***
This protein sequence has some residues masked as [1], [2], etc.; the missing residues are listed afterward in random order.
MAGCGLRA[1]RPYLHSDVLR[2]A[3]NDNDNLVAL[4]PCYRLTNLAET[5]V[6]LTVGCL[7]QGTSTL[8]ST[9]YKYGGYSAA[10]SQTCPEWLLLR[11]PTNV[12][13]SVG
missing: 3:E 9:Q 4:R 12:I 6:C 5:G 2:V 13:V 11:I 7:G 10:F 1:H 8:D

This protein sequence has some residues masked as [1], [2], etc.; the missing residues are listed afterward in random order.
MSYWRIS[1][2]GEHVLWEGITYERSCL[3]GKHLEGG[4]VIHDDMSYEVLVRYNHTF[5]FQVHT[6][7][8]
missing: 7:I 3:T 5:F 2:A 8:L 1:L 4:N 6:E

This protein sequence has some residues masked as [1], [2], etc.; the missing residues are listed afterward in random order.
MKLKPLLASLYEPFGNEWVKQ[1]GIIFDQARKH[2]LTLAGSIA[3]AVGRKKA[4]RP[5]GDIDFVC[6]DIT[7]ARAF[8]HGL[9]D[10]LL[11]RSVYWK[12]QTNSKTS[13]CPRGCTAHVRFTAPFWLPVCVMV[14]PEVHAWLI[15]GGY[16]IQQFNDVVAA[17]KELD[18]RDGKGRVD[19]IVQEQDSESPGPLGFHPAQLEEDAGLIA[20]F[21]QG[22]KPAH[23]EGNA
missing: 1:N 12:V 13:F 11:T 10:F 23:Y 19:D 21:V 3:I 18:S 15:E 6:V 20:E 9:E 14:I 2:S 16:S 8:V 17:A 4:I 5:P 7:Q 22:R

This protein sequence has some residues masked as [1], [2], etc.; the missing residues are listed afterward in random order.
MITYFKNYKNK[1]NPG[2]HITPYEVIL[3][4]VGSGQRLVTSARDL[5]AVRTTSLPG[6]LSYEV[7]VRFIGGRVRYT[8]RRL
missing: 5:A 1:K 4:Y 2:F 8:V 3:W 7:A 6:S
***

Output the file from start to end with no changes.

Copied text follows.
This protein sequence has some residues masked as [1], [2], etc.; the missing residues are listed afterward in random order.
MAGCGLRA[1]RPYLHSDVLR[2]A[3]NDNDNLVAL[4]PCYRLTNLAET[5]V[6]LTVGCL[7]QGTSTL[8]ST[9]YKYGGYSAA[10]SQTCPEWLLLR[11]PTNV[12][13]SVG
missing: 3:E 9:Q 4:R 12:I 6:C 5:G 2:V 13:V 11:I 7:G 10:F 1:H 8:D

This protein sequence has some residues masked as [1], [2], etc.; the missing residues are listed afterward in random order.
MSYWRIS[1][2]GEHVLWEGITYERSCL[3]GKHLEGG[4]VIHDDMSYEVLVRYNHTF[5]FQVHT[6][7][8]
missing: 7:I 3:T 5:F 2:A 8:L 1:L 4:N 6:E

This protein sequence has some residues masked as [1], [2], etc.; the missing residues are listed afterward in random order.
MKLKPLLASLYEPFGNEWVKQ[1]GIIFDQARKH[2]LTLAGSIA[3]AVGRKKA[4]RP[5]GDIDFVC[6]DIT[7]ARAF[8]HGL[9]D[10]LL[11]RSVYWK[12]QTNSKTS[13]CPRGCTAHVRFTAPFWLPVCVMV[14]PEVHAWLI[15]GGY[16]IQQFNDVVAA[17]KELD[18]RDGKGRVD[19]IVQEQDSESPGPLGFHPAQLEEDAGLIA[20]F[21]QG[22]KPAH[23]EGNA
missing: 1:N 12:V 13:F 11:T 10:F 23:Y 19:D 21:V 3:I 18:S 15:E 6:V 20:E 9:E 14:I 2:S 16:S 8:V 17:A 4:I 5:P 7:Q 22:R

This protein sequence has some residues masked as [1], [2], etc.; the missing residues are listed afterward in random order.
MITYFKNYKNK[1]NPG[2]HITPYEVIL[3][4]VGSGQRLVTSARDL[5]AVRTTSLPG[6]LSYEV[7]VRFIGGRVRYT[8]RRL
missing: 5:A 1:K 4:Y 2:F 8:V 3:W 7:A 6:S